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The eleven essays collected in this volume engage the objective of Rodopi's Dialogue Series by creating multidirectional conversations in which senior and younger scholars interact with each other and with previous scholars who have weighed in on the novel's import. Speaking from distant corners of the world, the contributors to this book reflect an international interest in Wright's unique combination of literary strategies and social aims. The present volume may be of interest for students who are not very familiar with Wright's classic text as well as for scholars and Richard Wright specialists.
You will love this personal story about the all-American sons and daughters of America. Excerpt: For the Native Son is a unique product, as distinctively and characteristically Californian as the gigantic redwood, the flower festival, the ferocious flea, the moving-picture film, the annual boxing and tennis champion, the golden poppy or the purple prune. There is only one other Californian product that can compare with him and that's the Native Daughter.
Right from the start, Bigger Thomas had been headed for jail. It could have been for assault or petty larceny; by chance, it was for murder and rape. Native Son tells the story of this young black man caught in a downward spiral after he kills a young white woman in a brief moment of panic. Set in Chicago in the 1930s, Richard Wright's novel is just as powerful today as when it was written -- in its reflection of poverty and hopelessness, and what it means to be black in America.
Richard Wright’s Native Son (1940) is one of the most violent and revolutionary works in the American canon. Controversial and compelling, its account of crime and racism remain the source of profound disagreement both within African-American culture and throughout the world. This guide to Wright's provocative novel offers: an accessible introduction to the text and contexts of Native Son a critical history, surveying the many interpretations of the text from publication to the present a selection of reprinted critical essays on Native Son, by James Baldwin, Hazel Rowley, Antony Dawahare, Claire Eby and James Smethurst, providing a range of perspectives on the novel and extending the coverage of key critical approaches identified in the survey section a chronology to help place the novel in its historical context suggestions for further reading. Part of the Routledge Guides to Literature series, this volume is essential reading for all those beginning detailed study of Native Son and seeking not only a guide to the novel, but a way through the wealth of contextual and critical material that surrounds Wright's text.
An anthropologist explores the politics and society of Kyrgyzstan through a study of one influential man’s life. A pioneering study of kinship, patronage, and politics in Central Asia, Blood Ties and the Native Son tells the story of the rise and fall of a man called Rahim, an influential and powerful patron in rural northern Kyrgyzstan, and of how his relations with clients and kin shaped the economic and social life of the region. Many observers of politics in post-Soviet Central Asia have assumed that corruption, nepotism, and patron-client relations would forestall democratization. Looking at the intersection of kinship ties with political patronage, Aksana Ismailbekova finds instead that this intertwining has in fact enabled democratization—both kinship and patronage develop apace with democracy, although patronage relations may stymie individual political opinion and action. “This book is an important contribution to a growing literature on Central Asian politics and society, and by complicating dominant narratives about the dangers of weak state institutions, Ismailbekova has much to offer to the broader research project on democratization and clientelism.” —Europe-Asia Studies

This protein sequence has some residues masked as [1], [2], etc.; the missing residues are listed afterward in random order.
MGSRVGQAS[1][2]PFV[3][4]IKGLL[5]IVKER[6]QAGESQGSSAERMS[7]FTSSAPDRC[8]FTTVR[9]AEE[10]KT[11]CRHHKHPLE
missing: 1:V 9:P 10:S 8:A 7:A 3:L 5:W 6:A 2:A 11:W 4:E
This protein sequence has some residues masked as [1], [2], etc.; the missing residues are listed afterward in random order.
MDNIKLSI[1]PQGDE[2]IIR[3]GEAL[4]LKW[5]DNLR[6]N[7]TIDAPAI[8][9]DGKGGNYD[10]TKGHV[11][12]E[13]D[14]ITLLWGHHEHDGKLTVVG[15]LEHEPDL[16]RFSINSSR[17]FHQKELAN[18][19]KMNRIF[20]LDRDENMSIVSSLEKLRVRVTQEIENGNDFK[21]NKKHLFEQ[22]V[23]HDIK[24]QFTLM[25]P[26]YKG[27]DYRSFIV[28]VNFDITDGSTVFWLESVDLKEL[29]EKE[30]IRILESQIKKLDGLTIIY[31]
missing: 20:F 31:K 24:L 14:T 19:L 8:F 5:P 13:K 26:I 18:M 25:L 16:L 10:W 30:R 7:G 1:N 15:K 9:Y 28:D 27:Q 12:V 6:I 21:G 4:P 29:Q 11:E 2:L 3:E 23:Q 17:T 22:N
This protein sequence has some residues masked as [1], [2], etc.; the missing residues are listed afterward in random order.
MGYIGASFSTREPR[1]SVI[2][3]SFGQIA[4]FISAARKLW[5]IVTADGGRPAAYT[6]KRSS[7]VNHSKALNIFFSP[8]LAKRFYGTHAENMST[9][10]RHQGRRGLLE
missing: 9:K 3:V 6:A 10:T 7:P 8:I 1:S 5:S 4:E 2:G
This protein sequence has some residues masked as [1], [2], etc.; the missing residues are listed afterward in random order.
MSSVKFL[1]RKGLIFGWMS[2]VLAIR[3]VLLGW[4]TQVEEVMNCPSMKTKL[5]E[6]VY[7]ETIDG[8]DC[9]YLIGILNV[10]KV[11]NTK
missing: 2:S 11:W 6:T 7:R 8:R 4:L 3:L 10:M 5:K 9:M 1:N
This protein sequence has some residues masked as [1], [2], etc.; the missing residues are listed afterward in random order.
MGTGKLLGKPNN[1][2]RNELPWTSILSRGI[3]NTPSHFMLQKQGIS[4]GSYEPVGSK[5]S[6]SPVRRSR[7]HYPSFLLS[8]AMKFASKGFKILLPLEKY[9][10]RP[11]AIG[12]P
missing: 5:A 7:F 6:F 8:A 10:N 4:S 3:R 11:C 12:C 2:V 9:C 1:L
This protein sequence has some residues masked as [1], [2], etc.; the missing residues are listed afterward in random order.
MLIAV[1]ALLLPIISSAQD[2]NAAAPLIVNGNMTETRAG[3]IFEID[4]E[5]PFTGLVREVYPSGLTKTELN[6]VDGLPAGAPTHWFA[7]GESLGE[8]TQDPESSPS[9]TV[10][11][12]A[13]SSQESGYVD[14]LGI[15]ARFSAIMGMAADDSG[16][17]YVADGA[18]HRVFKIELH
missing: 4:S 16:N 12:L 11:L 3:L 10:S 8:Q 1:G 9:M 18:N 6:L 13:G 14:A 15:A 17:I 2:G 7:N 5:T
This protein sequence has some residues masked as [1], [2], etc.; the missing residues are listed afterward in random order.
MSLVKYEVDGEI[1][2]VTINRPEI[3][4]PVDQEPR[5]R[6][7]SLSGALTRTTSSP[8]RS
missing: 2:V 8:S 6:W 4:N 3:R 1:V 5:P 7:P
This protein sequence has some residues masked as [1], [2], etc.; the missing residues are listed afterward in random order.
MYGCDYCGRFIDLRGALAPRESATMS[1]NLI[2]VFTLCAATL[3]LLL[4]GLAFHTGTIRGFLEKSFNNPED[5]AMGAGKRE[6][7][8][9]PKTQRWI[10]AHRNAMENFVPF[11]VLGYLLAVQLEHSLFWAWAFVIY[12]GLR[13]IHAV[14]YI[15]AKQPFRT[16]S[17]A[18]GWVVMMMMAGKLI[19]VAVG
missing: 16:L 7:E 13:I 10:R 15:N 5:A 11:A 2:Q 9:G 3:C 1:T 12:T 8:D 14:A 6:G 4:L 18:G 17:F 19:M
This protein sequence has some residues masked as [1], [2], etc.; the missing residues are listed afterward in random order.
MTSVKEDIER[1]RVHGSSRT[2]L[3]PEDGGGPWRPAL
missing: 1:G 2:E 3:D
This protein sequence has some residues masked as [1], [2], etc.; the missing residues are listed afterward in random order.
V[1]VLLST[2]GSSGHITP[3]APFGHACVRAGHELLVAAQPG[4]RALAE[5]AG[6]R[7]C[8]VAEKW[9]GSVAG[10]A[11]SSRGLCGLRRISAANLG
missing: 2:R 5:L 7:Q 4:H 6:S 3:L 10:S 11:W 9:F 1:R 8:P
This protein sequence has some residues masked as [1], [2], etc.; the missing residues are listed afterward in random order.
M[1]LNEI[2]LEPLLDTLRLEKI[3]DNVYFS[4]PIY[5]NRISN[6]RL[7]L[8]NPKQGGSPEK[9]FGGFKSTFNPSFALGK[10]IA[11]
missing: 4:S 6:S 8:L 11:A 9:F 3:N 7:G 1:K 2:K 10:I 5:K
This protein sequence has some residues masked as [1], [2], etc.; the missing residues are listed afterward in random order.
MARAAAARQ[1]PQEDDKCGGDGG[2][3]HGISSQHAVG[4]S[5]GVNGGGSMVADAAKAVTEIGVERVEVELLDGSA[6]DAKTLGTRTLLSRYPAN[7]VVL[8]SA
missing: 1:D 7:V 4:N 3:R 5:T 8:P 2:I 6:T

"With Wilder's election, he became the first African American elected to state governorship in U.S. history. In many ways the Wilder candidacy is a microcosm of the entire American political and social reality. The fact that a southern state party organization that had historically concerned itself with keeping blacks out of political life would nominate a grandson of slaves to represent its party in the 1989 governor's election speaks volumes."--BOOK JACKET.
This book looks at authors and their works during one of the most tumultuous decades of the twentieth century, focusing on works that resonated with readers. A sweeping social, literary, and cultural history, this book explores the courage and hopes of the “greatest generation” through its imaginative literature.
"Ezekiel, Yuma's Native Son" will allow you to open the window of life through the eyes of a centenarian, retracing the steps of a barefoot island boy, Herman Ezekiel Dean. Experience the authors' vivid account of Zeke's boyhood adventures in Yuma, the original name given to Long Island, Bahamas by the Arawak Indians, to his migration to Miami, formerly called Mayaimis by Native American Indians, meaning "Big Lake." Feel Herman's passion as the authors take you on a moving journey of heart-throbbing love stories, encounters with Christ, years on the Contract, a near-fatal accident, and his seventy-plus years of ministry and service to God.